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A story of self, braided to a story of American culture.
Uniting personal history with cultural history, Dark Affinities, Dark Imaginaries tells a story of a mind, a time, and a culture. The vehicle or medium of this excursion is an overview and sampling of the author’s work, and what is revealed are cautionary tales of a once-aspiring egalitarian democracy confronted with plutocracy’s gentrification; of analog history and off-line life superseded by a rush toward virtualized, robotic, AI transformation of the human life-world; of everything social and public giving way to everything personal and opinionated. The vagaries of a lifetime of paths taken are woven together by a narrative that reveals in every piece a significance that was only partially present at its initial writing. Thus, the reader becomes involved in a developing story of a certain personal psyche working toward understanding its own development within a changing American culture. Sometimes angry, sometimes joyful, but always curious and wry, Joseph Natoli crosses the boundary lines of psychology, politics, literature, philosophy, education, and economics to show how we bring ourselves and our cultural imaginaries simultaneously into being through the processes and pleasures of thinking beyond the confines of the personal.
“Reading Dark Affinities is a welcome break from the neoliberal buzzword-speak of politicians and university administrators. It reminds me why I entered academia, when it was a profession and not a business, and when modeling thinking actually mattered.” — Alison Lee, University of Western Ontario
“Natoli’s Dark Affinities reads as a culminating work of scholarship, marshaling evidence from autobiography, literary analysis, critical theory, and everyday culture in support of its claims. Natoli presents his personal history in the same spirit that Raymond Williams did: as evidence for the ways that cultural forces shape individuals, and as grounds for the shaping of his intellectual and political practice.” — Jeff Karnicky, author of Contemporary Fiction and the Ethics of Modern Culture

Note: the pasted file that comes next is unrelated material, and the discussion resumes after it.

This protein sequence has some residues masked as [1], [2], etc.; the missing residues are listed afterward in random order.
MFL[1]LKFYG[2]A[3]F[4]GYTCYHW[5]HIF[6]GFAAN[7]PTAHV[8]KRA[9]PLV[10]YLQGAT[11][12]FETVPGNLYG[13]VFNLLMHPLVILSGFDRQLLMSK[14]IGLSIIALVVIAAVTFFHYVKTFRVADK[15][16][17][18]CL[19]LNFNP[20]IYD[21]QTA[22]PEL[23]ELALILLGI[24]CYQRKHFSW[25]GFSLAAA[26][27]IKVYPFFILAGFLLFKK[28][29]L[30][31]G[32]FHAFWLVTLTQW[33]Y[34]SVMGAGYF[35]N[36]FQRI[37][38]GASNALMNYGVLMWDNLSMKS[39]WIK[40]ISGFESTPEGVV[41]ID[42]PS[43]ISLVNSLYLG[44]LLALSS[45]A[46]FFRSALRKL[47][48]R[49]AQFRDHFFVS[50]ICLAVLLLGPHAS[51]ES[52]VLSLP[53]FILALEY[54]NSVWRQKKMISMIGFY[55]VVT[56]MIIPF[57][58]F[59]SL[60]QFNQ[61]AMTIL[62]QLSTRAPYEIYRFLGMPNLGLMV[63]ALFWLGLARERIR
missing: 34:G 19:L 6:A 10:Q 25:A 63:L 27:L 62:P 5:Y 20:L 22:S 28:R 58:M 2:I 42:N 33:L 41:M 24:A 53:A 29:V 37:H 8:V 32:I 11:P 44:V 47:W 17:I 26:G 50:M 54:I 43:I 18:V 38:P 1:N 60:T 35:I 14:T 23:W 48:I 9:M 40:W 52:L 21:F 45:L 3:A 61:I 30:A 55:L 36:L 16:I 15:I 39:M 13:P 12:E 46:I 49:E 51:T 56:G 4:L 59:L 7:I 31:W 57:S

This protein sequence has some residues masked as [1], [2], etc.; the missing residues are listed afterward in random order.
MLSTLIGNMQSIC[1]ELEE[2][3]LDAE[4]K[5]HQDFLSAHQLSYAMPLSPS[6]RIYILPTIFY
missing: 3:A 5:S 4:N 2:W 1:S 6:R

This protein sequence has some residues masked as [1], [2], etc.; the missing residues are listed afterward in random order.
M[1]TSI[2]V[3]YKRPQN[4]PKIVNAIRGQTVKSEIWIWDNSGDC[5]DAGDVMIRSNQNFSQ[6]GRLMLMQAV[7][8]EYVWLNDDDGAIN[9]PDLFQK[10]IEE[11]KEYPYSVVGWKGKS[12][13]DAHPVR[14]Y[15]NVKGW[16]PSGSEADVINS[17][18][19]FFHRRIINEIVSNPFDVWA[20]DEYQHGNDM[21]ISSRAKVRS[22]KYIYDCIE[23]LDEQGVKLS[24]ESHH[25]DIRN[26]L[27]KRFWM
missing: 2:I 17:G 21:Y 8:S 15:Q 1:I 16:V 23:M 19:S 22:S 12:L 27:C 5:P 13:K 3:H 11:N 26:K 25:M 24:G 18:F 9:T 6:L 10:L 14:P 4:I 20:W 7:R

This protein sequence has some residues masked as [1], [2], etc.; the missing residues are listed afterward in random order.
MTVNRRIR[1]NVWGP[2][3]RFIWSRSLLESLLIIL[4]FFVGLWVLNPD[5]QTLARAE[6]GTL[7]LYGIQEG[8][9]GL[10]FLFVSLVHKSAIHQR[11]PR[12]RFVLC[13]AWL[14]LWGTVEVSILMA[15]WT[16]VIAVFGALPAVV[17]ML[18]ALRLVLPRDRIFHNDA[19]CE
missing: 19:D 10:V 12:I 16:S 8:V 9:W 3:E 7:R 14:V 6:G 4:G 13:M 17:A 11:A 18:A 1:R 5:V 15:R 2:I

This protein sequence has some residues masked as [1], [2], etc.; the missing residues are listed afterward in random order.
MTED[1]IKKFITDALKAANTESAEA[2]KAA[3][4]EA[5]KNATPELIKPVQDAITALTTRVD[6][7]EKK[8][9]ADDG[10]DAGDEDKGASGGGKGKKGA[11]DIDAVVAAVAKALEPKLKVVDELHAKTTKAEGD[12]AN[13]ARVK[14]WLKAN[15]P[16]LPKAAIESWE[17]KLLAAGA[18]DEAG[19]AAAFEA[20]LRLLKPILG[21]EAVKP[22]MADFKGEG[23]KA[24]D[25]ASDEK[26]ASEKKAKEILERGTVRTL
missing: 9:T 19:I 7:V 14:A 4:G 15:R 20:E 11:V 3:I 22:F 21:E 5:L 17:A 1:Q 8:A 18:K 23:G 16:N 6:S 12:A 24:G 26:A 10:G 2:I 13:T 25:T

Now retired, Joseph Natoli spent more than four decades teaching at the university level and twenty years as the editor of the SUNY book series in Postmodern Culture. He is the author of many books, including Hauntings: Popular Film and American Culture 1990–1992; Speeding to the Millennium: Film and Culture 1993–1995; Postmodern Journeys: Film and Culture 1996–1998; Memory’s Orbit: Film and Culture 1999–2000; and This Is a Picture and Not the World: Movies and a Post-9/11 America, all published by SUNY Press.
Table of Contents
1. William Blake: Prophet against Empire
Introduction, Twentieth-Century Blake Criticism: Northrop Frye to the Present
Excerpt from Mots d’Ordre: Disorder in Literary Worlds
Why Are We Not Roused to Action?
2. A Patient Appears at the Psychiatrist’s Office: The Turn to Phenomenological Psychopathology
Dark Affinities: The Father
Phenomenological Psychology and Literary Interpretation
The Code of Crisis and Disaster
3. The World Is a Book
Textual Studies and the Selection of Editions
Meditating on a Postmodern Strategy of Reading
Endless Deferment: The Inequitable Melee of Events and Words
4. Looking for Disorder in Literary Worlds
Mapping the Inconceivable: Disordering Taxonomies
5. Postmodernity Is a Hoot
Go to Citizen Kane to Find Twentieth-Century Modernism: On the Edge of Postmodernity
The Deep Morals of Inglourious Basterds
6. At the Theory Carnival
Preface to Tracing Literary Theory
Preface to Literary Theory’s Future(s)
7. Into the American Mass Psyche of the Nineties Hauntings: Popular Film and American Culture
Hunting the Haunted Heart Speeding to the Millennium: Film and Culture 1993 1995
Court and Culture: The Days of Our Life with O. J. Postmodern Journeys: Film and Culture 1996 1998
That Rug Really Tied the Room Together Memory’s Orbit: Film and Culture 1999 2000
After September 11, 2001
Hearing the Ping of Povertyor Not
8. Railing through Europe: “Is This a Postmodern World?” 1995 2010
This Is a Picture and Not the World
9. A Long Journey to Find an Online Political Home Truthout’s Public Intellectual Project Political Affairs: “From each according to his ability to each according to their work”
Why the Rich Get Richer and Other Truth Stories
Bad Subjects: Politics in Everyday Life
The Leftist Psyche
The “Free Exchange of Ideas”: Our New Normal
Gun Control, Illegal Aliens, Moochers, Planned Parenthood, Gay Marriages, “Big Brother” Government, and Obama
10. Popular Culture: What I Did at the Movies
Doing the American Hustle The Hateful Eight: History’s Dark Bounty
11. I Roam into TV: Rebel Sons, Foodies, DBs, TV Pharmacy, and Sports
TV’s Rebel Sons: The Anger of Deep Revolt
The Emergence of Greater-than-Human Sports and Baseball
12. Dark Affinities
Dark Affinities: Liberal and Neoliberal
The Economics of Immiseration/The Politics of Seduction
US Higher Education: The New “Treasure Island” for Investors
Plutocracy, Gentrification, and Racial Violence
13. Dark Imaginaries
What Climate Scenarios Do We Imagine?
A Modest Proposal, 2014
The Coming Transformation of Work to Leisure
The American Middle Class: The Political Chosen People?
14. Portrait of Generation Next
To Gaga Is to Dada
The Twitter Moment
Living Backward: The Millennials’ Alice
Our Millennial Age of Magic
15. Occupy Wall Street
Epilogue to the Kindle Publication of Occupying Here & Now: The New Class Warfare
Psychomachia: Battles within the American Cultural Psyche
16. Travels of a New Gulliver
In Which the Author Introduces Himself and Then Sets Out
The Author Is Admitted to the Academy, Inhabited by Enormous-Headed Giants; Visits the Wick, the
Great Augury, and The Singularity Club; Meets a Terrorist, and Then Ends Badly
The Author Comes to the End of His Travels